Volkswagen is jump-starting its new Chattanooga-based engineering and planning center, which its officials termed the first of its kind in the South for an automaker.
"What we're doing a little bit here is pioneering work," said Dr. Matthias Erb, who is overseeing the startup of the facility for the German automaker.
Hiring has started for about 130 engineers and technicians who are to work at the center by 2017, Erb said. Move-in will begin next week at a vacant building near the VW assembly plant that will temporarily house the center, the VW Group of America executive vice president said.
Around 2017, VW wants to operate the center in a new structure built near the plant. Erb said it is too early to say how big the structure may be or how much it would cost, but the site could have its own vehicle test track and crash facility.
Volkswagen is hiring automotive engineers, technicians and office staff for its engineering and planning center at Enterprise South Industrial Park. Candidates can go to volkswagengroupamerica.com.
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Plans eventually are to hire at least 200 engineers and technicians, which he hopes will centralize VW's engineering and planning in North America.
VW now has six locations in the U.S. and one in Mexico where it has design and technical centers, a research lab and other similar operations. The Chattanooga site will coordinate that work in the future.
"We'll be moving over research and development functions," Erb said during a news conference at the plant. "This will be the central entity in all the U.S., and hopefully all of North America."
Erb also said officials would like the new facility to centralize VW's activities with universities nationwide.
He said most of the planning, engineering and research and development operations for automakers in the U.S. is based in Michigan and Ohio.
With the opening of VW's Chattanooga center, Erb foresees auto parts suppliers bringing more of their R&D work to the area as well.
"This is a huge commitment to the market," he said.
The biggest challenge for the company is finding "human capital" to staff the center, Erb said. VW will be hiring design, electrical and mechanical engineers.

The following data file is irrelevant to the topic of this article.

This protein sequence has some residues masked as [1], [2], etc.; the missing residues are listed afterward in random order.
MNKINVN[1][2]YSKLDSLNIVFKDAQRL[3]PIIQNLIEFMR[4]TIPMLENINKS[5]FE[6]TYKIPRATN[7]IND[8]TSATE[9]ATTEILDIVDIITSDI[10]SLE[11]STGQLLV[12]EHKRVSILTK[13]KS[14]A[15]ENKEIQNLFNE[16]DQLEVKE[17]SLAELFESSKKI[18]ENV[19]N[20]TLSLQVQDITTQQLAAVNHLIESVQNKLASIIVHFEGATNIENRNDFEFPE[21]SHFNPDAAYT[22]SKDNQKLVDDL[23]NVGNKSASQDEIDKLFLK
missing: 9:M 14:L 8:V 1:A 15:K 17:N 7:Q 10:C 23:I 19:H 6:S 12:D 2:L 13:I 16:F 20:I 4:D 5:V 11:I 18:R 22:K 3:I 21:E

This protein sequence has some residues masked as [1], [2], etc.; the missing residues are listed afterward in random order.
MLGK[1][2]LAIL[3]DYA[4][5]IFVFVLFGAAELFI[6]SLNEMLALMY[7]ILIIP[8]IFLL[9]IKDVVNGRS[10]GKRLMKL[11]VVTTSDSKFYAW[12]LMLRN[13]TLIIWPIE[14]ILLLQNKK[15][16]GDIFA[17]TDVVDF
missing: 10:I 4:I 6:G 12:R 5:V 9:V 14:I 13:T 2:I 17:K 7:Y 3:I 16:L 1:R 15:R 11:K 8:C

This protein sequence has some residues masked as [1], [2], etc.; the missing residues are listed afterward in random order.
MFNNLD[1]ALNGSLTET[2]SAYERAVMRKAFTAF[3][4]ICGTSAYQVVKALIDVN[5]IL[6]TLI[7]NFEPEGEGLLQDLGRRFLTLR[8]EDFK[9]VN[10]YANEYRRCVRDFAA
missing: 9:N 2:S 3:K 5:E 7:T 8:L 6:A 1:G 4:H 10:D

He expects both local and out-of-state universities to help feed the job pool.
Plant spokeswoman Catharina Mett said that, while there are a lot of good colleges in the area, VW won't find everyone it needs here.
VW announced the engineering and planning center last summer as part of the $900 million expansion at its Chattanooga plant to build a new midsize sport utility vehicle. It already plans to hire 2,000 more workers in Chattanooga to help build that vehicle.
Gov. Bill Haslam said then that Tennessee is known for manufacturing autos but it hasn't seen establishment of research and development.
"It's a new day in Tennessee in terms of innovation," he said regarding VW's new research facility.
Erb said the center will reduce the time it takes for the automaker to bring vehicles to the North American market. Also, the facility will enable VW to react quicker to customers' needs.
Early on, the center will focus on engineering support for the Chattanooga Passat sedan and the new SUV that VW is committed to launching in late 2016. Erb said the center in the mid-term will develop VW body styles based on a new standardized assembly platform.
The center's future will depend on the success of its startup phase, Erb said, as well as on support from state and local government.
VW officially started work on its plant expansion in January to increase the plant's size by more than 500,000 square feet.
Today, the company will seek approval from a city panel to add another 130,153 square feet to the factory expansion in order to increase its body shop. That will boost the size of the original plant expansion by about 25 percent, costing nearly $18 million more, the company said.
VW plant spokesman Scott Wilson said the company has chosen "to exercise the financially responsible option to increase the size of the body shop expansion now to accommodate current and future production needs."
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